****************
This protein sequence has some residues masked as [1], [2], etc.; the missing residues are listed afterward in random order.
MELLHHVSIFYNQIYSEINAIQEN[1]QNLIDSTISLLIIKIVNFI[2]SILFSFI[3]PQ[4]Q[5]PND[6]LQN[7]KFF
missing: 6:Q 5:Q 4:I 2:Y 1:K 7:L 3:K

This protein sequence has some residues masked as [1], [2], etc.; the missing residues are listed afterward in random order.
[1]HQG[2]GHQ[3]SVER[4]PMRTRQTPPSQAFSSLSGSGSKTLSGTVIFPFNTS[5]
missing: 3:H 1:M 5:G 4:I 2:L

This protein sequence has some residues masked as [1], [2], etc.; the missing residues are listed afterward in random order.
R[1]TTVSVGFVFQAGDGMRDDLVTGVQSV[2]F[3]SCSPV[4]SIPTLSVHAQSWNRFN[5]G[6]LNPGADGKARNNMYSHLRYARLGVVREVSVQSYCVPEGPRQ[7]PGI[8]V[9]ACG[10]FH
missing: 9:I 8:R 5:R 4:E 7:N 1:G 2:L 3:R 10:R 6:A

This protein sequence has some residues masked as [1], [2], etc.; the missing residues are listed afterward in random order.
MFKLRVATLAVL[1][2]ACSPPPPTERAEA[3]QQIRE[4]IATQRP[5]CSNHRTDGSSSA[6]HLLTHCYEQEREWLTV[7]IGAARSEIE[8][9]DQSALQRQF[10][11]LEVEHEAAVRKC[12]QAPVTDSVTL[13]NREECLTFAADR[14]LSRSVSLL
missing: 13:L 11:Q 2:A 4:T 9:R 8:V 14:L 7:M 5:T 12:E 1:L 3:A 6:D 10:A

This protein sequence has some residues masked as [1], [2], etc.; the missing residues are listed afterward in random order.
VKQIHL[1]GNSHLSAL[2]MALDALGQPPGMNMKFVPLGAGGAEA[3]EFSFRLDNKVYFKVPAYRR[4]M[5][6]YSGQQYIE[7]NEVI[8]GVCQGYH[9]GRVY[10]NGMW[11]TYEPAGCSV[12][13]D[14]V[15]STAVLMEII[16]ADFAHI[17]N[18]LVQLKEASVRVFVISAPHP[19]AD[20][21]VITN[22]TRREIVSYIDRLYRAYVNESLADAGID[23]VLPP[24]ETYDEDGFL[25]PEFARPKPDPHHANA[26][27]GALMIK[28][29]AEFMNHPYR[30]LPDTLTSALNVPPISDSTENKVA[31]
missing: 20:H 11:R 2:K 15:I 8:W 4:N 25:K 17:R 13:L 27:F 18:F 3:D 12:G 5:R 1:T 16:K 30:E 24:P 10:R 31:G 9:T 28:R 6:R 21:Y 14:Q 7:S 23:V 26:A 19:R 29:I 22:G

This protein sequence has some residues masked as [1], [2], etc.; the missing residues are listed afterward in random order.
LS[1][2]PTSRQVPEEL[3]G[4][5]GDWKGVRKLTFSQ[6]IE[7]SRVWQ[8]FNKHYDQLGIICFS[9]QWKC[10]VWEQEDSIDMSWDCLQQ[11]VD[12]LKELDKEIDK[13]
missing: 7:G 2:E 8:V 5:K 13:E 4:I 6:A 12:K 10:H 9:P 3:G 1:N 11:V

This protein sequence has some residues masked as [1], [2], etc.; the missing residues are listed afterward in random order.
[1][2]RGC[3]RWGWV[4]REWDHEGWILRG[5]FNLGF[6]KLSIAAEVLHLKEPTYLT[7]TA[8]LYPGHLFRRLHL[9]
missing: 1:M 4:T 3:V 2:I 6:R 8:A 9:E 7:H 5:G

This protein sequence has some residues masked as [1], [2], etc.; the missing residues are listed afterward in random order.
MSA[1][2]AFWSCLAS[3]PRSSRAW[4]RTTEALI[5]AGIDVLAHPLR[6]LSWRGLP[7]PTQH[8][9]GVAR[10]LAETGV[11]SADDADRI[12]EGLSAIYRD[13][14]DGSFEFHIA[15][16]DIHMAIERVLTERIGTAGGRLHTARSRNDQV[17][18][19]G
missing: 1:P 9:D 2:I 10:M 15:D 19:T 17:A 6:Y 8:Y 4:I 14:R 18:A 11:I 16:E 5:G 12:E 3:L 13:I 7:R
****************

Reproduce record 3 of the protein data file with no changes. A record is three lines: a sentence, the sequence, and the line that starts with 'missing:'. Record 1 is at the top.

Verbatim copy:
This protein sequence has some residues masked as [1], [2], etc.; the missing residues are listed afterward in random order.
R[1]TTVSVGFVFQAGDGMRDDLVTGVQSV[2]F[3]SCSPV[4]SIPTLSVHAQSWNRFN[5]G[6]LNPGADGKARNNMYSHLRYARLGVVREVSVQSYCVPEGPRQ[7]PGI[8]V[9]ACG[10]FH
missing: 9:I 8:R 5:R 4:E 7:N 1:G 2:L 3:R 10:R 6:A